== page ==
Sometimes our lives seem to run faster than we’re able to keep up, and when this is the case for a significant period of time, the phrase “I can’t see the forest for the trees” will very likely ring true. When the external demands for our time, attention, and energy outweigh our own internal capacity to give, we won’t see much in front of us. In fact, life will usually be a blur. So, what forest are they talking about? All we see when life is moving so fast are the trees, and thousands of them – all simultaneously demanding something from us. This is “modern life”, as many of us know it. And, despite this seemingly intolerable condition, many of us don’t stop long enough to even question the sanity of living our lives this way; it’s just the way life is. But over time, for many, living like this will eventually result in serious consequences for the person themselves, as well as for their relationships. As ‘they’ say, something’s got to give, and it usually does. And, consequently, this is often the scenario that brings many couples into my office for therapy.
One of the most common issues that couples face is a lack of quality time spent together. And, if they’re fortunate, they may be able to find a few extra minutes for themselves in-between demanding jobs, raising children, and just the basic personal maintenance that’s required (i.e., finding time to eat properly, exercise regularly, and if all goes well, a few minutes of ‘down’ time to catch their breath). However, for most people, at the end of the day, they’re lucky if they can remember their anniversary, let alone recall why they chose to spend the rest of their lives together! And, often the time they do spend together is devoted to dealing with logistical issues, as if they’re merely business partners rather than lovers. So it’s not at all surprising that many relationships begin to ‘sag’ in the absence of the sort of time that’s needed to nurture their partnership. And, if this continues for a significant amount of time, the couple will likely begin to experience a whole roster of problems ranging from direct, or in-direct, resentment to a growing feeling of disconnection from, or even indifference toward, each other . In short, they often stop ‘seeing’ one another.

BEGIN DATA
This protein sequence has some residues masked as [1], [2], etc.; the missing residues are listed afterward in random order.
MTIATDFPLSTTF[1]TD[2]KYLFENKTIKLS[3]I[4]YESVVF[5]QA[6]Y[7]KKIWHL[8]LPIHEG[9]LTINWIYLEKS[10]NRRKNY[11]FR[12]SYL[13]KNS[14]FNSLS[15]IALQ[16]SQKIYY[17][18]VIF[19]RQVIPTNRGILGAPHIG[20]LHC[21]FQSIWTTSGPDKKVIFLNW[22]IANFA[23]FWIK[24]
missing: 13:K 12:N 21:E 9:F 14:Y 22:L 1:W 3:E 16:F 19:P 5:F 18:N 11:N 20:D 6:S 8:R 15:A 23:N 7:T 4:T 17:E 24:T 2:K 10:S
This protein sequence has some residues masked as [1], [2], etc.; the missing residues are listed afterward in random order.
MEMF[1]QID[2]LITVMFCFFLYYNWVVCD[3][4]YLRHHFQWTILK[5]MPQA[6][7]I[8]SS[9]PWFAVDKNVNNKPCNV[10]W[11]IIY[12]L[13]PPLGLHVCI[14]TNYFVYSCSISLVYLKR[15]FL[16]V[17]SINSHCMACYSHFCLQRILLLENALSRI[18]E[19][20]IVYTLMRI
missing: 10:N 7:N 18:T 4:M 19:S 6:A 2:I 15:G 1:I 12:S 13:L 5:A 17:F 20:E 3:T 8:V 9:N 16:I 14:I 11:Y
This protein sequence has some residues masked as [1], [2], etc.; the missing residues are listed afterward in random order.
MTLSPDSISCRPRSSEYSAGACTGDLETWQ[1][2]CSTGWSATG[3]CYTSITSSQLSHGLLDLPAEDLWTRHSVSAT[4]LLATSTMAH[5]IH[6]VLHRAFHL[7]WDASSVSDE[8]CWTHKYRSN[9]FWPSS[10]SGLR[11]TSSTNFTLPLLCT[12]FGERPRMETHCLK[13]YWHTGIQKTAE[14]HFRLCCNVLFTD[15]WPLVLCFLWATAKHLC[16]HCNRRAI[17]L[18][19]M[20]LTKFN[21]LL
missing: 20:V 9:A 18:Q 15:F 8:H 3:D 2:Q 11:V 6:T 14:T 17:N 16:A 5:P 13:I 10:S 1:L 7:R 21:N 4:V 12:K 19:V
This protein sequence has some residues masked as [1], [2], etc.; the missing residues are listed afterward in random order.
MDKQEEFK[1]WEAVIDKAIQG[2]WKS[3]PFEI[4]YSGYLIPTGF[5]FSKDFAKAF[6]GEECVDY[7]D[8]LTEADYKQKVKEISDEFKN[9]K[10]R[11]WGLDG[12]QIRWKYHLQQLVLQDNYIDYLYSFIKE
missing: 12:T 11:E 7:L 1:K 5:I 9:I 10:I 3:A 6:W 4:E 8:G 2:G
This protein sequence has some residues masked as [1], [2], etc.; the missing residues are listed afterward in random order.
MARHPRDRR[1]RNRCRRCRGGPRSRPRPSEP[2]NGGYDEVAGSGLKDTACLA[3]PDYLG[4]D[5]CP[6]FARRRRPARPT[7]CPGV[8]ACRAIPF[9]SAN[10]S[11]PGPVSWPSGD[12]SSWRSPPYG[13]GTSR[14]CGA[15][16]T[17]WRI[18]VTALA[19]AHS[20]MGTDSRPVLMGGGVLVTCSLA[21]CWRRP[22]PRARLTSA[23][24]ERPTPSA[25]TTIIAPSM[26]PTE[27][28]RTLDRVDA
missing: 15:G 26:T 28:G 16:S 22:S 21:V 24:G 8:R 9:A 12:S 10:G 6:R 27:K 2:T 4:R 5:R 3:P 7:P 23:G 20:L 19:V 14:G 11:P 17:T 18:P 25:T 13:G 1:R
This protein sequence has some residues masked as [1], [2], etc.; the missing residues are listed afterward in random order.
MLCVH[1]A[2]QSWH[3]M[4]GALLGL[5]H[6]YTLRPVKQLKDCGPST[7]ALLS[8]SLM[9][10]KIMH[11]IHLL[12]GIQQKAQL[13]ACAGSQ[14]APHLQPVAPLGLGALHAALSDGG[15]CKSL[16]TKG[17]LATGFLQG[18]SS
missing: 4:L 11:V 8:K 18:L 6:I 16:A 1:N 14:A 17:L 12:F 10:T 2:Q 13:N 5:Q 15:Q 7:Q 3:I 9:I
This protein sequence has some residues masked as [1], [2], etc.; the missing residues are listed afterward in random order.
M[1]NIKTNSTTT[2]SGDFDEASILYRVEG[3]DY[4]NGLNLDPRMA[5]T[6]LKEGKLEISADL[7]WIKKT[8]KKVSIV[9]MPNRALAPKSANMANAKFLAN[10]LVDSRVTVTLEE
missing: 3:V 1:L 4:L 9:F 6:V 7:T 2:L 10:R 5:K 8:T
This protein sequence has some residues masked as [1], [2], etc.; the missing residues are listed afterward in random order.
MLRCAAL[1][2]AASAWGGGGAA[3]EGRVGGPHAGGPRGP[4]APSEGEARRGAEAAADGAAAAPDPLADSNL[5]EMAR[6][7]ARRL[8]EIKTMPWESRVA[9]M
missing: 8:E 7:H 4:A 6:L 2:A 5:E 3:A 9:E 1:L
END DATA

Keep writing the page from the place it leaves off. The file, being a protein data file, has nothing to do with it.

Turning this ‘staleness’ around requires a number of changes; some perhaps more challenging than others. But one of them can be as simple as booking a date with one another. This date can take place once a week, or it can mean taking a couple of days away from home every few months. The former is likely the easier to arrange, and is also more cost-effective. However, the latter is also very important in its own way, mainly because it permits the couple to spend a much longer period of time together without the ‘baggage’ that typically weighs them down when at home. And, if they set some basic rules before they embark on their ‘getaway’, like not bringing logistical, or business, conversations along with them, or agreeing to not talk incessantly about their children, then they stand at least a chance of ‘seeing’ one another again, and actually remembering what brought them together in the first place.
So, book a date. Set it in stone, and give your relationship the time it deserves. And, while you’re at it, you just might find a glimmer of the fun that somehow went missing in the everyday chaos of life. And, if on your date, or your getaway, you suddenly realize you’ve forgotten how to talk to one another outside of logistic-speak, then simply grab hold of each other’s hand, walk forward in blissful (or perhaps awkward) silence, and together enjoy the view of the forest.